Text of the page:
In reviewing the results of this study in an accompanying editorial, Robert Nelson, MD, PhD (National Institute of Diabetes and Digestive and Kidney Diseases) noted that it raises important questions about the effectiveness of efficacious treatments in patients with and macroalbuminuria, where efficacy refers to the effect of a treatment in a controlled environment where the extraneous effects of other factors are eliminated, and effectiveness refers to the effect of the same treatment in a real-world population. For example, "what factors determine whether efficacious treatments will be clinically effective? And what roles do age, ethnicity, type of diabetes, and stage of disease play in determining effectiveness of an intervention?" he asked. He added that while the study authors argue that new therapies are needed, "a careful examination of the process of healthcare delivery may also identify points in translation where corrective steps can be taken to enhance therapeutic effectiveness."

More information: The article, "Risk for ESRD in Type 1 Diabetes Remains High Despite Renoprotection," (doi 10.1681/ASN.2010040354) and accompanying editorial, "Is Treatment of Nephropathy in Type 1 Diabetes Efficacious but Ineffective?" (doi 10.1681/ASN.2011010076) will appear online on February 24, 2011.

Related Stories

Recommended for you

Screening could catch a quarter of hip fractures before they happen

December 15, 2017
Community screening for osteoporosis could prevent more than a quarter of hip fractures in older women - according to new research led by the University of East Anglia (UEA).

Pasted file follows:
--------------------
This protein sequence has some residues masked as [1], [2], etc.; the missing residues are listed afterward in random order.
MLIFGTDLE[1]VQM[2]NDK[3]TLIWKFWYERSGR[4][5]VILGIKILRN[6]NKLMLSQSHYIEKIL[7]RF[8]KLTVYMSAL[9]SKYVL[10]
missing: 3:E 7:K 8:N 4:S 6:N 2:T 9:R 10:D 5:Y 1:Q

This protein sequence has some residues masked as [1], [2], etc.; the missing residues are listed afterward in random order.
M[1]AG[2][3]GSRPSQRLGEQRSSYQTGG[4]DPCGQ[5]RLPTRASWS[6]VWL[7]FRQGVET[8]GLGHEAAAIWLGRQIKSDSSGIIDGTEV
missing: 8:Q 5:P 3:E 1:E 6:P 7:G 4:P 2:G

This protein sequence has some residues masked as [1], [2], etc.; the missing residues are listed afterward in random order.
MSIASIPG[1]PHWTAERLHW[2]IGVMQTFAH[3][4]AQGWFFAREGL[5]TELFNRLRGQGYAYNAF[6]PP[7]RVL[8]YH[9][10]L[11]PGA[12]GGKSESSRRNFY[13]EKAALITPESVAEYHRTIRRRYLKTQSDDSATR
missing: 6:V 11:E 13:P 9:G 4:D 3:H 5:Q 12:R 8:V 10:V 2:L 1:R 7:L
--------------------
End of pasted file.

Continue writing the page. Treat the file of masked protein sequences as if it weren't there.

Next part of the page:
New cellular approach found to control progression of chronic kidney disease

December 15, 2017
Researchers have demonstrated for the first time that extracellular vesicles - tiny protein-filled structures - isolated from amniotic fluid stem cells (AFSCs) can be used to effectively slow the progression of kidney damage ...

Testing shows differences in efficacy of Zika vaccines after one year

December 15, 2017
(Medical Xpress)—A large team of researchers with members from Harvard Medical School, Walter Reed Army Institute of Research, Bioqual Inc. and MIT has found that the efficacy of the three types of Zika vaccines currently ...

How to regulate fecal microbiota transplants

December 15, 2017
(Medical Xpress)—A small team of researchers at the University of Maryland, some with affiliations to the Veterans Affairs Maryland Health Care System, has written and published a Policy Forum piece in the journal Science ...

Urine test developed to test for tuberculosis

December 14, 2017
(Medical Xpress)—An international team of researchers has developed a urine test that can be used to detect tuberculosis (TB) in human patients. In their paper published in Science Translational Medicine, the group describes ...

40 years after first Ebola outbreak, survivors show signs they can stave off new infection

December 14, 2017
Survivors of the first known Ebola outbreak, which occurred in the Democratic Republic of the Congo in 1976, may be key to development of vaccines and therapeutic drugs to treat future outbreaks, according to a new study ...

0 comments

Please sign in to add a comment. Registration is free, and takes less than a minute. Read more

Click here to reset your password.
Sign in to get notified via email when new comments are made.